Now how about you enjoy the Floppotron playing Queen’s The Show Must Go On!

We have to give a huge thank you to Travis Falligant for the heads up on this excellent video! Travis is not just a friend of The Retroist and myself but has constantly shown his love of pop culture. The talented artist has given us Friday the 13th coloring pages as well as the mash-up of The NeverEnding Story and The Breakfast Club!

addams groove

MC Hammer and the Addams Groove

I spent a lot of my time as a kid with the radio on in the background. Nowadays, I hardly turn the radio on in the car. Usually when I do I just hit seek, hoping something interesting will pop up. Last weekend I was not disappointed. Because for some reason a local station played MC Hammer’s Addams Groove. I was over the moon!

For those not familiar Addams Groove by MC Hammer was released as the theme song to the 1991 film The Addams Family. This was oddly enough a swan song for Hammer. It would be his last top ten hit in the United States. To add insult to injury it was also the recipient of the Golden Raspberry Award for Worst Original Song at the 12th Golden Raspberry Awards in 1991.

The song would go onto chart worldwide and would eventually hit number 7 on the US Billboard Hot 100. It helped to promote a film that grossed $113,502,246 in the United States and $191,502,246 worldwide.

Now I know the song is silly, but if you were excited for the release of The Addams Family back in 1991, like I was, this song was a big deal. It got a ton of radio play and the music video entered heavy rotation on Mtv.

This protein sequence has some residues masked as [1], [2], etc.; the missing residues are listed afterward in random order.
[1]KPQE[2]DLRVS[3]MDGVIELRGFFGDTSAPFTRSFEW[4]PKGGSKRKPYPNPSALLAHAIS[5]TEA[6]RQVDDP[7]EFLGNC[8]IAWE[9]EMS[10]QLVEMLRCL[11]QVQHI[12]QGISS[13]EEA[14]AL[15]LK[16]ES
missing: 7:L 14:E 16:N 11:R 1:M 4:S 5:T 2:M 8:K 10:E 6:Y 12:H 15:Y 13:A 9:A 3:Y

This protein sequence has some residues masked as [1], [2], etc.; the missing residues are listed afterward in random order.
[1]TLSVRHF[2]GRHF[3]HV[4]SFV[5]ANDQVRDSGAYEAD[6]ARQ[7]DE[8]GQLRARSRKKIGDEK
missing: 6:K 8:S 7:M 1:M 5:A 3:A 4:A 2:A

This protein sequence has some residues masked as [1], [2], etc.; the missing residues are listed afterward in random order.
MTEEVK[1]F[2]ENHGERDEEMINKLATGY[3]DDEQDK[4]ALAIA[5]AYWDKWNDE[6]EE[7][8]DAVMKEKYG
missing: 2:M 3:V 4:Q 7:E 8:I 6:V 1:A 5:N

It is the type of movie-related music video I love. Where they actually get the actors from the film to participate. The video opens with Hammer pleading with Wednesday and Pugsley to not chop off his head. Then we get lots quick cuts of various characters from the film, a sword-fight between Gomez and Hammer, and finally Hammer at the end reassuring us that Addams family just likes to have fun.

If you were one of the people seeing The Addams Family during its first few weeks of being in the theater, they ran this video before the film started. It set the tone for the film. I was sure that this was going to be a new trend for film. It was not.

Watch the music video for Addams Groove by MC Hammer

I am not sure if the makers behind this song had Thriller in mind when making the music video. But much like that well-respected epic video, a Making of was also made about Addams Groove. While not as informative as the Making of Thriller, it is still a fun peek behind the scenes.

Watch the making of the Addams Groove

Addams Groove was just one component of a marketing juggernaut that helped make The Addams Family a success. In addition to spawning a sequel, the film would have merchandise, a pinball machine, a video game and much more. With all that stuff out there, it might be easy to overlook the Addams Groove. But for me, this song is tied to the film and was the soundtrack to my winter in 1991.